Sorption of 2,4′-dichlorobiphenyl and fluoranthene to a marine sediment amended with different types of black carbon

Authors

  • Robert M. Burgess,

    Corresponding author
    1. U.S. Environmental Protection Agency, ORD/NHEERL Atlantic Ecology Division, 27 Tarwell Drive, Narragansett, Rhode Island 02882
    • U.S. Environmental Protection Agency, ORD/NHEERL Atlantic Ecology Division, 27 Tarwell Drive, Narragansett, Rhode Island 02882
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  • Stephan A. Ryba,

    1. U.S. Environmental Protection Agency, ORD/NHEERL Atlantic Ecology Division, 27 Tarwell Drive, Narragansett, Rhode Island 02882
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  • Monique M. Perron,

    1. U.S. Environmental Protection Agency, ORD/NHEERL Atlantic Ecology Division, 27 Tarwell Drive, Narragansett, Rhode Island 02882
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  • Rex Tien,

    1. U.S. Environmental Protection Agency, ORD/NHEERL Atlantic Ecology Division, 27 Tarwell Drive, Narragansett, Rhode Island 02882
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  • Laura M. Thibodeau,

    1. U.S. Environmental Protection Agency, ORD/NHEERL Atlantic Ecology Division, 27 Tarwell Drive, Narragansett, Rhode Island 02882
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  • Mark G. Cantwell

    1. U.S. Environmental Protection Agency, ORD/NHEERL Atlantic Ecology Division, 27 Tarwell Drive, Narragansett, Rhode Island 02882
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  • Presented at the 23rd Annual Meeting, Society of Environmental Toxicology and Chemistry, Salt Lake City, Utah, USA November 16–20, 2002.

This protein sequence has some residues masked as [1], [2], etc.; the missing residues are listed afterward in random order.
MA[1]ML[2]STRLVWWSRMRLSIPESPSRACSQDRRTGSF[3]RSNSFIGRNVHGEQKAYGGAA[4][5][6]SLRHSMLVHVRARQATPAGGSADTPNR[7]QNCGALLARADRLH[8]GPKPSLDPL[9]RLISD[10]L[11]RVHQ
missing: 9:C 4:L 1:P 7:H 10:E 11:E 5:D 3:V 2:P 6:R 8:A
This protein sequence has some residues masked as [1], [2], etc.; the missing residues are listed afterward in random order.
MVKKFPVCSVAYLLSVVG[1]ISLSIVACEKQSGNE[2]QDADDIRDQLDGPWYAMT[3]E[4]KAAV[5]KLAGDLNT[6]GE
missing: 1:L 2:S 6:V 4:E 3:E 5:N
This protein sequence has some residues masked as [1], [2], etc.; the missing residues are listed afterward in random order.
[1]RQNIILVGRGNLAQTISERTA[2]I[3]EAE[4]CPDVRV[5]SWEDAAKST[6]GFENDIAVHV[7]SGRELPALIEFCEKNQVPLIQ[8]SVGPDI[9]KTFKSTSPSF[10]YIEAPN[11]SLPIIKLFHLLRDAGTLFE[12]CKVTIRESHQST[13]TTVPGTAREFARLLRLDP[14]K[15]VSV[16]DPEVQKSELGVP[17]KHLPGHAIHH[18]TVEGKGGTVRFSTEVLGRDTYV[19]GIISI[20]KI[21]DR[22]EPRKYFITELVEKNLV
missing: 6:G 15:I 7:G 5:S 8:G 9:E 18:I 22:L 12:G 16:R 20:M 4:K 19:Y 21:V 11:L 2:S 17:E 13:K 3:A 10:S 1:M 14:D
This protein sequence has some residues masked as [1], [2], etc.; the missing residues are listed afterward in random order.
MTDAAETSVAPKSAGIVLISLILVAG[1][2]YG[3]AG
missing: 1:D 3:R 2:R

Abstract

Recents studies demonstrate that sedimentary black carbon (BC) affects the sorption of some hydrophobic organic contaminants (HOCs) to a greater extent than sedimentary organic carbon (OC). Among HOC, polycyclic aromatic hydrocarbons (PAHs) are known to interact extensively with BC. Currently, data on the sorption of various kinds of HOCs to different types of BC are limited. In this study, we amended a marine sediment with BC from several different sources, humic acid, and inert sand. Equilibration studies with 14C fluoranthene and the polychlorinated biphenyl (PCB) 3H 2,4′-dichlorinated biphenyl were performed to determine the magnitude of sorption as a function of contaminant and BC type. The magnitude of sorption to the BC-amended sediments was greater for the PAH than the PCB as compared to the sediment alone, humic acid, and sand. For example, differences between the log partition coefficient (KP) for the PAH and PCB ranged from 0.41 to 0.69 log units for humic acid and sand treatments, while differences ranged from 0.88 to 1.57 log units for the BC-amended sediments. As a result, BC-normalized partition coefficients (log KBC) for the PAH averaged 6.41, whereas the PCB log KBC values averaged 5.33. These results demonstrate that PAH sorption and most likely bioavailability are influenced strongly by the presence of BC of different types, while sorption of a nonplanar PCB was affected to a lesser degree.

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